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Jon Pedley
UpdatedFeb 21, 2011
Key Takeaways:
  • Your county government will have a record of mortgages recorded on the property.
  • You may be lucky and find the servicer listed in MERS.
  • Call your local law enforcement.

A nearby abandoned house is being vandalized. How do I contact the mortgage servicer responsible for this mess?

My neighbors abandoned their home two months ago. The home has since been broken into and trashed. How do I find out who the lender is on the mortgage so they can deal with an escalating bad situation?

Let us a define several terms before answering your question.

Mortgage Servicer

A mortgage servicer is the party responsible for the servicing of a mortgage loan. Servicing means receiving any scheduled periodic payments from a borrower, including amounts for escrow accounts, and making the payments to the owner of the loan or other third parties of principal and interest and other payments.

Well-known mortgage servicers include Bank of America, Wells Fargo, and Chase. Mortgage servicers work on behalf of investors, such as Fannie Mae, other government entities, insurance companies, and retirement accounts.

Recording a Mortgage

For hundreds of years, countries following British common law have tasked local officials with keeping a record of who owns land and the rights to land. In the US, this responsibility falls to offices called various names, but are usually called something like county recorder, county assessor, or county clerk.

A mortgage or deed of trust is an encumbrance, or claim, on real property. Therefore, the most certain means to find who or what has a claim on a piece of real property is to pay a call on the county recorder’s office and ask the staff for the name of the mortgagee on the property in question.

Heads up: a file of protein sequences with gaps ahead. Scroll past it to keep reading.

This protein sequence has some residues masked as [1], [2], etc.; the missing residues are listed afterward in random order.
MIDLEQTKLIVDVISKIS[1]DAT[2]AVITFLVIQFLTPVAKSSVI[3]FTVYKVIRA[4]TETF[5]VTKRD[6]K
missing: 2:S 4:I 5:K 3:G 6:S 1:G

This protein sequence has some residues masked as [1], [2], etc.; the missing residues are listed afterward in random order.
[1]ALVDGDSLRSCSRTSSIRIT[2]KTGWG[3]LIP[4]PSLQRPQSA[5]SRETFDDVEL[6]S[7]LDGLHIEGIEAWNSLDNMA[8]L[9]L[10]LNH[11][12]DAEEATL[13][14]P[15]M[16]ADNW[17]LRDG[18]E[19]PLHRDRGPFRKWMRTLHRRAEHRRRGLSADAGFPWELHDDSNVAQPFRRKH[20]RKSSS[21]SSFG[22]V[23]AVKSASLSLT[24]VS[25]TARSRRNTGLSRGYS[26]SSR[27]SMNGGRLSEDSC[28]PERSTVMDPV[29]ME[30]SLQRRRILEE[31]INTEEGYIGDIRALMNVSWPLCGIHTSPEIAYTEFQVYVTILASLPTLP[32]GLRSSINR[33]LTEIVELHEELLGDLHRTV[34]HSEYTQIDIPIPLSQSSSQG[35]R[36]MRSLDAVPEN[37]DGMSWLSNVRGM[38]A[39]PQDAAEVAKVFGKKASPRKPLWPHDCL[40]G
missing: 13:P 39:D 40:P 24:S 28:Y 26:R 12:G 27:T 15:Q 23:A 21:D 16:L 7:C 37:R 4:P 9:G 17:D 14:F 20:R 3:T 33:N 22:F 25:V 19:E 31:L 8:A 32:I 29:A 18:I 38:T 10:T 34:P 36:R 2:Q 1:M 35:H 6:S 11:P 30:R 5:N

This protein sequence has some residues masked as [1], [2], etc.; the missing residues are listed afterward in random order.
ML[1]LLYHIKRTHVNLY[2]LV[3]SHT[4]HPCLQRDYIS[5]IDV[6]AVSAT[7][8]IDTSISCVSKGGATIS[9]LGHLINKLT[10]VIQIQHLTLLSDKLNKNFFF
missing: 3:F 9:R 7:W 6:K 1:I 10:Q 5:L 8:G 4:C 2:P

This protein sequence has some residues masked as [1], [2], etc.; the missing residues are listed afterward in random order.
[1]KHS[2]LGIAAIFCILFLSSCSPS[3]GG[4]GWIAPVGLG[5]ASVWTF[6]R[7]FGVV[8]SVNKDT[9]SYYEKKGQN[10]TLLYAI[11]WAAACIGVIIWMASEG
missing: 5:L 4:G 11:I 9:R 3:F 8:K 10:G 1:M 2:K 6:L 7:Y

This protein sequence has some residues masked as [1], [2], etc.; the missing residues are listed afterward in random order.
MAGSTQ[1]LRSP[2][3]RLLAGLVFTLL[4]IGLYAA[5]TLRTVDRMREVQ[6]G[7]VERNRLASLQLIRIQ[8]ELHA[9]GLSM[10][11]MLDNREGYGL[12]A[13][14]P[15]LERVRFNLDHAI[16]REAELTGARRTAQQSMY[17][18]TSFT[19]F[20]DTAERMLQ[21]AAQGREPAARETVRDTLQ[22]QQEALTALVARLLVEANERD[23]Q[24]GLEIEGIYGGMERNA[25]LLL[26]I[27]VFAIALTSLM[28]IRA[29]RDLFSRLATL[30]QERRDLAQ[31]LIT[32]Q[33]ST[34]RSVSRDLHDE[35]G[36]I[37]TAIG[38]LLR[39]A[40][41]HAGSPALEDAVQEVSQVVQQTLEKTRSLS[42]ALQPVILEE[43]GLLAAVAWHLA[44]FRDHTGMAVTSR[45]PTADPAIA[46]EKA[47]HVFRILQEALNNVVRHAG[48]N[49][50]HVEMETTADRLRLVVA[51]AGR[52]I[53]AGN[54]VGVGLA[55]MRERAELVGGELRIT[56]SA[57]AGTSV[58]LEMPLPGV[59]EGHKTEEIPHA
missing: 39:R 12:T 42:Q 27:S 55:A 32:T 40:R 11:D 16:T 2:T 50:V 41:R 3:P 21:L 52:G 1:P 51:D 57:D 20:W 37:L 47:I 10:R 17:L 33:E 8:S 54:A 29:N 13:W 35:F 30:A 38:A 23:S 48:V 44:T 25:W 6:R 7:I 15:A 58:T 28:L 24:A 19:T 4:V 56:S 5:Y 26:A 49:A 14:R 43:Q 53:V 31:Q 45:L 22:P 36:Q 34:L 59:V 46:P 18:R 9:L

Some counties keep these files in books by hand. Others advanced into the computer age and keep their records in databases anyone may access on the Web. If you are fortunate, your county recorder's office embraced the 21st century and you may be able to find the name of the mortgage servicer from your recorder's Web site.


Another means to learn the name of a property’s mortgage servicer is by accessing the MERS Servicer Identification System Web page. MERS tracks approximately 60% of the recent US mortgages, so there is a good chance a property will not exist in the MERS database. However, if it is, visiting the MERS page may save you a trip to your county court house.

Law Enforcement

If your local sheriff or municipal police department is not aware of the damage to the property, call to report it. The police or sheriff will want to know the house is being damaged for several reasons, not the least of which is that abandoned properties become magnets for crime more serious than vandalism. A mortgage servicer may be able to ignore one or two complaints from neighbors of abandoned property, but will respond when a law enforcement official contacts the mortgage holder. Perhaps the law enforcement contact reminds the mortgagee that in some jurisdictions, the land owner of a property used for criminal activities faces criminal liability.

I hope this information helps you Find. Learn & Save.